Detroit evokes particularly vivid scenes in the collective imagination. The ornate skyscrapers of the Gilded Age, the Art Deco icons of Motor City, the jubilant ballads of Motown, secret techno parties and J Dilla’s beats. And now, thanks to director Kathryn Bigelow’s latest movie, Detroit, as well as other anniversary events, the 1967 riot’s spirit of revolt is alive again.
The urban landscape is heavy with the traces of the rise and fall of a quintessential industrial capital. Now as new initiatives transform areas from Downtown to the Eastern Market, Detroit is changing again, with luxury brands rushing to cater to a financial and tech elite, and artists and activists launching community projects.
These two worlds came together last month at a cocktail reception in an upscale residential area on the banks of Lake St Clair. There, Anthony and JJ Curis, the young couple running the downtown Detroit gallery Library Street Collective, have renovated the Hawkins Ferry House, a Modernist masterpiece by William Kessler, and filled it with the hottest names of contemporary art for an auction benefiting the Museum of Contemporary Art Detroit (Mocad).
As guests in Thom Browne suits and Margiela dresses lined up for spring rolls and pork buns prepared by the pop-up restaurant, Flowers of Vietnam, they placed bids on iPads for works by Sanford Biggers, Agathe Snow and local artists Tiff Massey and Greg Fadell. The band Valley Hush played dreamy pop tunes as the sun set over the manicured garden.
The next days were filled with more festivities. After a tour of the Mocad’s ‘99 Cents’ exhibition featuring art-world heavyweights Alex Israel, John Baldessari and Laurie Simmons, as well as several local artists such as Shaina Kazstelan, we moved to the museum’s vast industrial events space to savour Katoi’s northern Thai-inspired cuisine and cocktails.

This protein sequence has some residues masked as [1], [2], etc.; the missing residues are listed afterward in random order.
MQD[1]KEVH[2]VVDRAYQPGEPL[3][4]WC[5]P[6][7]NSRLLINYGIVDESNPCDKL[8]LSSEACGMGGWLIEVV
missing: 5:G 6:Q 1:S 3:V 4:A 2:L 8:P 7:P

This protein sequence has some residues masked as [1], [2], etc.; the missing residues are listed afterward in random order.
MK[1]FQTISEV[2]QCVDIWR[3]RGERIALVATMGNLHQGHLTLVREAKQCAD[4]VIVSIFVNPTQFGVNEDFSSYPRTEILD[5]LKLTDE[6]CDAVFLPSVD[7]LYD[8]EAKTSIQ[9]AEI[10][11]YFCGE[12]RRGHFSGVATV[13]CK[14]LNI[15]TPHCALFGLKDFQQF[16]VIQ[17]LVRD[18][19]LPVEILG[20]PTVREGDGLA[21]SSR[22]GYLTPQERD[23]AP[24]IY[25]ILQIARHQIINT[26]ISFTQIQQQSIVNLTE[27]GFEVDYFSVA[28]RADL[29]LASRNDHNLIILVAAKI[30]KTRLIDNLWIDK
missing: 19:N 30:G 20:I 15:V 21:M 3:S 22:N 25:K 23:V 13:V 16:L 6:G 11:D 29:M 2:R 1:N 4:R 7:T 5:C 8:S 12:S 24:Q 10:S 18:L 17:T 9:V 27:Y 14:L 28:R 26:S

Painter Paul Kremer, who travelled from Houston for the party, explored the city’s art and music scenes with visiting artists Katherine Bernhardt and Spencer Sweeney. They gathered at artist Scott Reeder’s 10,000 sq. foot studio in a former auto storage space to relax, paint ceramics, and, later, dance to the soul and funk vinyl set of local DJs (Reeder is married to Mocad director Elysia Borowy-Reeder; the couple lives in a Mies Van Der Rohe-designed building downtown).
Yet more art was on display in the redesigned Downtown area and its historic landmarks, where The Library Street Collective has curated a selection of works by Kaws, Shepard Fairey, Swoon, Willie Wayne Smith, Nina Chanel Abney, Massey, and Kremer. A 4600 sq. foot skate park by artist Ryan McGuinness and skating legend Tony Hawk will be revealed later this month. These works are funded and curated by a group of stakeholders, including Quicken Loans founder Dan Gilbert, who has bought and renovated over 100 buildings in the city.
Now these shifting dynamics are sparking new conversations around equal representation in a rapidly gentrifying city. “The urgency now is to preserve the narratives of Detroiters,” explained Tiff Massey, who creates oversized jewellery and metallic sculptures in her home studio. “Because there seems to be a lot of whitewashing over what is really happening here and what this city needs to function. We need new initiatives, but we also need to fix existing infrastructures. It’s important to have alternative art spaces all over the city because often people don’t feel that they can have access to institutions to create a more vibrant place to live that is for everyone. It’s time to really think about who controls the city’s narrative.”